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Quartet by MynoT,

Posted by shirleycurran on 5 March 2010


Quartet by MynoT

TS Eliot? Vivaldi? The ‘Easy clues coffee break’ team is learning to give a thought to the title – and we were within a stone’s throw, but we were several hours of cold-solving further on before we realized it. We’re improving at the cold-solving as we learn that N can be a Knight, R is sometimes ‘take’ and so on. Still, it seems to me that it would be extremely difficult to solve the first quadrant of this demonish crossword without having a complete set of clues solved (or eight or nine, at least).

We were faced with the same two problems as everybody else. Do the sets fit into quadrants in some coherent order or has MynoT juggled them just to make our task even more difficult? Second problem: with nowhere to start, how do we have an inkling which letter to move to the periphery? A quick calculation produced the daunting figure of several thousand possible combinations in a single quadrant.

The obvious ploy was to colour-code the solutions for word length and to attempt to intersect the three longer ones in our almost complete set (Set 4). We tried it to no avail in the SE quadrant, then, with astonishment, found that a fit was possible in the SW, that gave us ‘ALL TH-NGS AR ‘ Adding the likely I of THINGS produced that astonishing IWNTER, and, assuming that we were seeing a word that was treated thematically (with the I extracted), we had a SEASON.

Were we back with Vivaldi? Or ‘A Man for All Seasons’? Or a biblical quotation? Or could it be Durrell (Nunc, Tunc, Bunk and Funk or whatever they are called). We regard ourselves as learners (not cheats) when we consult the Internet, but Google threw up a vomit-worthy mass of trite interpretations of biblical texts – and got us nowhere. At this stage, the ODQ wasn’t any help either. A Keats reference to four seasons was a typical Zebra team red-herring.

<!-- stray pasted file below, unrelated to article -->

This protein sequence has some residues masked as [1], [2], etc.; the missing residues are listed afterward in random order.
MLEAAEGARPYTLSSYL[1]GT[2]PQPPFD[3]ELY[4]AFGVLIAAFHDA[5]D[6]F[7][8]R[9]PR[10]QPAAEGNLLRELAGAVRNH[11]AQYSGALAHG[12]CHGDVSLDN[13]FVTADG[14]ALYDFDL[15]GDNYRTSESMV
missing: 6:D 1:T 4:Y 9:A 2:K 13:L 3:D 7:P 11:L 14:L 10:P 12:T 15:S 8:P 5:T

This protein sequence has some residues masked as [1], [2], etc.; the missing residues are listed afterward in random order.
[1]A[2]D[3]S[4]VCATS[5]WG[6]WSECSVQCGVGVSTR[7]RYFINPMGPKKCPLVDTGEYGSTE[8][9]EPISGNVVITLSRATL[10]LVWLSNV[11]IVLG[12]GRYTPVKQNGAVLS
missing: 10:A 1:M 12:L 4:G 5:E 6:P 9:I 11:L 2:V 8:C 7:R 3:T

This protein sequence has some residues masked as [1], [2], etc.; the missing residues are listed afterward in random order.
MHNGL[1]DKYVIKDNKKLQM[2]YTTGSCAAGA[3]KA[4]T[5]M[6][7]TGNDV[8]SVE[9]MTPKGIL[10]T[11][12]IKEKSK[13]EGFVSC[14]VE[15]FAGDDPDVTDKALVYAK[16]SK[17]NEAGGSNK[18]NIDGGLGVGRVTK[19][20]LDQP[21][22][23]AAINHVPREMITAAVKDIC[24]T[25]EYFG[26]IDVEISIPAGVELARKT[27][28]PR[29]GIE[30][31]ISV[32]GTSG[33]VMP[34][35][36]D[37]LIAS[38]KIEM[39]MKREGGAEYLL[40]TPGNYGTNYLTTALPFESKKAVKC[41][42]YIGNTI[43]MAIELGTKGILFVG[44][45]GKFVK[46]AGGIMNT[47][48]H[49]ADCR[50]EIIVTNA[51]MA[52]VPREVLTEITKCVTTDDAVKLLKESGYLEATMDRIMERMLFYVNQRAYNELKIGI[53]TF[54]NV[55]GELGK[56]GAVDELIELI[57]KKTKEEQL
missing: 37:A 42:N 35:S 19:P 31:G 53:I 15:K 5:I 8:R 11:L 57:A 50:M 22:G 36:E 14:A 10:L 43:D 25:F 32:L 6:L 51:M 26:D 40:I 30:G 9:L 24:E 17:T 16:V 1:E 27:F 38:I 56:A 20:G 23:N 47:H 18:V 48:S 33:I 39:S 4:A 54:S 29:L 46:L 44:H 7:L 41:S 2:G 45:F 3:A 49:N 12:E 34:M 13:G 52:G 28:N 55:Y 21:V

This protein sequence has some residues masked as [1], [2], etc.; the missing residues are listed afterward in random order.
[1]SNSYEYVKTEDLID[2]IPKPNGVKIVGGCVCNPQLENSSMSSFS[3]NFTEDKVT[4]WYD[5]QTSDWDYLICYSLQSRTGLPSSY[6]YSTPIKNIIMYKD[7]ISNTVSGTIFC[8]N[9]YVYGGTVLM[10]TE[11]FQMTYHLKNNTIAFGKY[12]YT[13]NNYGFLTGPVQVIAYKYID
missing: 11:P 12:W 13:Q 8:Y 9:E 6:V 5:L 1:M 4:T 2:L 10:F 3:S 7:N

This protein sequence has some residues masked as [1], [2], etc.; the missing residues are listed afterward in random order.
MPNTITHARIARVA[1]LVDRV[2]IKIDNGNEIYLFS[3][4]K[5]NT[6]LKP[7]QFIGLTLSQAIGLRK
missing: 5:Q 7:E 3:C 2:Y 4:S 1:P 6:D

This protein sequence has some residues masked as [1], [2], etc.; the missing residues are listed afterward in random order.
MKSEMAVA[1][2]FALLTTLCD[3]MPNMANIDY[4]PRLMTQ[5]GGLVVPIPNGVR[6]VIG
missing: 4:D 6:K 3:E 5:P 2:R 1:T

We struggled desperately at this stage, since it was difficult to go further without another complete or almost complete set of solutions and we had two or three missing in every group. Set 1 seemed a likely fit in the SE quadrant, but we couldn’t solve ‘One that’s after line dancing’. That deceptive word ‘dancing’ had us looking for an anagram of LINEI and we weren’t aware of that unusual spelling of CEILI or that CEIL means ‘to line’ – a pretty mean clue, I think. SALPAE, too was not thrown up by any of the sites I consulted in my attempts to learn about ‘sea squirts’. I know far too much about them now!

As soon as we had ‘THEIR COURSE AND ALL THINGS ARE’ the rest of the Confucian wisdom was evident and it was obvious that we had to omit the word SEASONS from the complete quotation, as those thematic elements were appearing in our quadrants. Now I realize that the sets were in their normal order: spring, summer, autumn, winter – so MynoT was not being deliberately curmudgeonly after all!

It was a lovely downhill homeward ride from there on. What a pleasure to juggle with the remaining words, and the missing ones appeared as I worked. But how easy it is to be led off track! I had spotted a wonderful solution to, ‘In a high degree employed wet’ – MADID. Of course, it wouldn’t fit, but for a long time, it led me to reject ASCUS for ‘Cell’s self-contained down under’ since I already had my quota of five-letter words. It was only when the grid produced SOUSED for ‘In a high degree employed wet’ that ASCUS completed my grid.

Lovely, MynoT but far too difficult for us, and do we highlight just the four seasons with their peripheral letters or the whole quotation and those seasons? After all, the whole thing is produced by those seasons running their course. I’m rather sad that there are no cherry trees to chop or wrens to send winging over the waves but dazzled by this superb construction.

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